David Skelton is Director of Renewal.

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Show comments
  • Radford_NG

    Take a look at the USA.(Figures from TIME)

    USA;minimum wage wage levels:

    Federal $7-25
    California $10
    NY state $9
    Wash.DC $11-50

    Dozens of states and localities are enacting measures to increase/tie pay to inflation.

    This is supported by 50% of Republicans.

    California and NY are amongst the most dynamic places in the USA/World (arguable where most people in the world want to live).

    These are things to think about.

  • Frank

    Sorry David, this just shows how rattled the tories are about the pending elections, it doesn’t show that the tories are a party for all the working people.

  • davebush999

    Raising the minimum wage will do nothing for the low paid, as they will, pound for pound, lose housing benefit and tax credits. The only winner with this sham will be the treasury as they will be paying less benefits. The other losers will, of ccourse, be the small byusinesses who have to pick up the tab or make staff redundant.

  • Jimble

    Does anyone believe that Osborne will deliver on his promise or find some way to back out of it?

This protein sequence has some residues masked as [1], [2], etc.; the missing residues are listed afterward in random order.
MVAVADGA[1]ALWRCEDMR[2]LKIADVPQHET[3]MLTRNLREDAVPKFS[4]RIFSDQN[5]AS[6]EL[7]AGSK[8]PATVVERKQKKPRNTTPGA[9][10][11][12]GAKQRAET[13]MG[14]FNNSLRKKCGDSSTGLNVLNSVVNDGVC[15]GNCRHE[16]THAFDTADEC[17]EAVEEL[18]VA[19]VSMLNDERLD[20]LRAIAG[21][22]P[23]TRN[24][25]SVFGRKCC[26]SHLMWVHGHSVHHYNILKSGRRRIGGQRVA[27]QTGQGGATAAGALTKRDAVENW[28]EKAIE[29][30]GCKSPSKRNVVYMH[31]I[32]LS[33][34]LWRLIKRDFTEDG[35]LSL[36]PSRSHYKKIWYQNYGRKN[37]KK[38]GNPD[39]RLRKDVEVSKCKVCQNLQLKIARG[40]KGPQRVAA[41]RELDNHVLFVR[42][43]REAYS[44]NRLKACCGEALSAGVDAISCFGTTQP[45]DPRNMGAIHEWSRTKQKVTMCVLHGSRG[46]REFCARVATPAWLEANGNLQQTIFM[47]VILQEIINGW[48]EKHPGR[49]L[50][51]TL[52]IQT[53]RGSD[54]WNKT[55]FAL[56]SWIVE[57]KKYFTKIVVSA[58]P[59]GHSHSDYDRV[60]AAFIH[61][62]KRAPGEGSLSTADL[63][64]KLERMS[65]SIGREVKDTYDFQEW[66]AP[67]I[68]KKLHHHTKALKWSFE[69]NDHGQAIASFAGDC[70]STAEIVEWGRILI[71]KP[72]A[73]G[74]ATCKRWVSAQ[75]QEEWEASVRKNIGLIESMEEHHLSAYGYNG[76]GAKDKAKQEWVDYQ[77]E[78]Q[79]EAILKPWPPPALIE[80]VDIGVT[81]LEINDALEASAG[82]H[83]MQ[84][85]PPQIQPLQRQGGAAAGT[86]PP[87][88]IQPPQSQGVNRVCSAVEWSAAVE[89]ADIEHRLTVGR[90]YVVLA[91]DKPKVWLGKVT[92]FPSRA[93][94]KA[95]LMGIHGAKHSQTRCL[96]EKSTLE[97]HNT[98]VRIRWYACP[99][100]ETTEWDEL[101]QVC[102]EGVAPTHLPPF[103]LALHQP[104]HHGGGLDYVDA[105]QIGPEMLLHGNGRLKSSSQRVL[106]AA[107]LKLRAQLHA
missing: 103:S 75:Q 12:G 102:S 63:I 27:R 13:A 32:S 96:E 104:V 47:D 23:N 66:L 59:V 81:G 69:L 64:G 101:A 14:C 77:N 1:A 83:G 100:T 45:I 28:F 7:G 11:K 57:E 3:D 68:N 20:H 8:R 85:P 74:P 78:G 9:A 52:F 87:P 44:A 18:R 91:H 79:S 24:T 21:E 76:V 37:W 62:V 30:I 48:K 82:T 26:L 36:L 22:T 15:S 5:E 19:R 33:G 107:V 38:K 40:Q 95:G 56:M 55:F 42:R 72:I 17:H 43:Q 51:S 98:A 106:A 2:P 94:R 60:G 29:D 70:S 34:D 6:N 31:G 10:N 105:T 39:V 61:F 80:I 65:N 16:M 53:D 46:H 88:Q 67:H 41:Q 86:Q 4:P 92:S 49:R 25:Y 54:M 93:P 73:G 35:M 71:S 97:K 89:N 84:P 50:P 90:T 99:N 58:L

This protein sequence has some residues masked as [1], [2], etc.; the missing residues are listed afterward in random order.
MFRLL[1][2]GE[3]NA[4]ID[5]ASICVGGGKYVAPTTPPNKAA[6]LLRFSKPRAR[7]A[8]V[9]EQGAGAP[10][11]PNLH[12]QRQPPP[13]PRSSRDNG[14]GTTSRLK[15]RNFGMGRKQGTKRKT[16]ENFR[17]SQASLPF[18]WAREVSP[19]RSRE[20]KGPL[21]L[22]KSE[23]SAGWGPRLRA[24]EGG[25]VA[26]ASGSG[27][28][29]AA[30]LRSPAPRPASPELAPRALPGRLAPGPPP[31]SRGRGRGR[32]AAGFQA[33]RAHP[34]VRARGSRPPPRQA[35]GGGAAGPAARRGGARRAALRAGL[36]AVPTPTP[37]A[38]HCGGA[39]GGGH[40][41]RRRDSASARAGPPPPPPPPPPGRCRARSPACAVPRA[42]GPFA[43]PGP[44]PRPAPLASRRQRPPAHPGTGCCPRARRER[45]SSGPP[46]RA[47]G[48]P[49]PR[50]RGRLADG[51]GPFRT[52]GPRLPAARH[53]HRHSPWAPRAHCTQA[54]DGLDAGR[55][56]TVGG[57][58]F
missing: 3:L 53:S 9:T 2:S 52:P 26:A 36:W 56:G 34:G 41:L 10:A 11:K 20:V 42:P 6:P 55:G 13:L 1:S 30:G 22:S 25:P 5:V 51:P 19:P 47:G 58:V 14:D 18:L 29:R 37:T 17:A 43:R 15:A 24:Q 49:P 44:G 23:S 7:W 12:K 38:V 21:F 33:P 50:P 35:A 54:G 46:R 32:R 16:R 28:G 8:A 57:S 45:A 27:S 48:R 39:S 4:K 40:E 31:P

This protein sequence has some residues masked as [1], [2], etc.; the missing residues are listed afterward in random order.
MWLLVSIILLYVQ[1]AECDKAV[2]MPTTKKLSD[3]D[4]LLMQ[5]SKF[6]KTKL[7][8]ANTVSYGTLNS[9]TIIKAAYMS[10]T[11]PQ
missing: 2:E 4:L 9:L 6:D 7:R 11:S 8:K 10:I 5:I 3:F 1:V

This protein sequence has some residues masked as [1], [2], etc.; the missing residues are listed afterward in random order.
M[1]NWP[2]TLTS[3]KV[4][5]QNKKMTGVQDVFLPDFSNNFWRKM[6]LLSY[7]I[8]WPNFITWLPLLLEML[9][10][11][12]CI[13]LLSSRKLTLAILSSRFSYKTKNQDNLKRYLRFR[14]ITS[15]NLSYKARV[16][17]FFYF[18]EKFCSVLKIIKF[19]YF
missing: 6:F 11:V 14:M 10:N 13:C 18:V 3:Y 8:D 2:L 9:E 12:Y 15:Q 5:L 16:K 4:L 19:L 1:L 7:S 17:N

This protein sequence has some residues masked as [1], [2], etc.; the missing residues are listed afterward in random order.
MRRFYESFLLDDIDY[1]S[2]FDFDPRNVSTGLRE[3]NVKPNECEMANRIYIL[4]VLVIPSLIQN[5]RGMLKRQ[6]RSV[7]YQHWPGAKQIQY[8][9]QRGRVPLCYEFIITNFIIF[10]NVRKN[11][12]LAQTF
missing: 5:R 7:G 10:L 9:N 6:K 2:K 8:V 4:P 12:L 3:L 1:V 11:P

• Smithersjones2013

    The Tory’s damascean conversion to the darkside with its cynical short termism is almost complete.

    Yes this will give people on minimum wage a nice little bribe to Vote Tory and yes it will encourage everyone on hourly rates on the minimum wage to expect more. This in turn will push average earnings upward and relieve cost of living concerns and for a while likely push up tax revenues marginally. All very good and understandable one might think. However, what it will do in the medium to long term is cost jobs, reduce our international competitiveness and drive tax revenues down.

    There are three phases of employment in a large business. Permanent employment indicating the company is competitive and functioning successfully in everyone’s eyes (including shareholders). Insourcing contractors where companies dispense with the overheads of employment (that also encourages large scale work immigration to force rates down) and thirdly total outsourcing (driven by the new lack of international competitiveness) often abroad to tax and regulation regimes which are far more economical to deal with than the UK. When the third stage occurs jobs are lost permanently.

    Increasing the minimum wage encourages increases in earnings across the board (to maintain relative differentials) and as such will push companies in the former phase into the next stage and those in the middle stage into the final stage.

    Of course smaller businesses won’t have many options and after struggling to accommodate such increases in the medium term will just have to cut jobs if they don’t improve their business pro rata.

    So Tories welcome it as you may but your party are doing this country no favours yet again.The bizarre is thing that on the one hand having been seen to have done their best to make business more competitive why through things like this and their malevolent energy policies are they conspiring to undo the little good work they have done?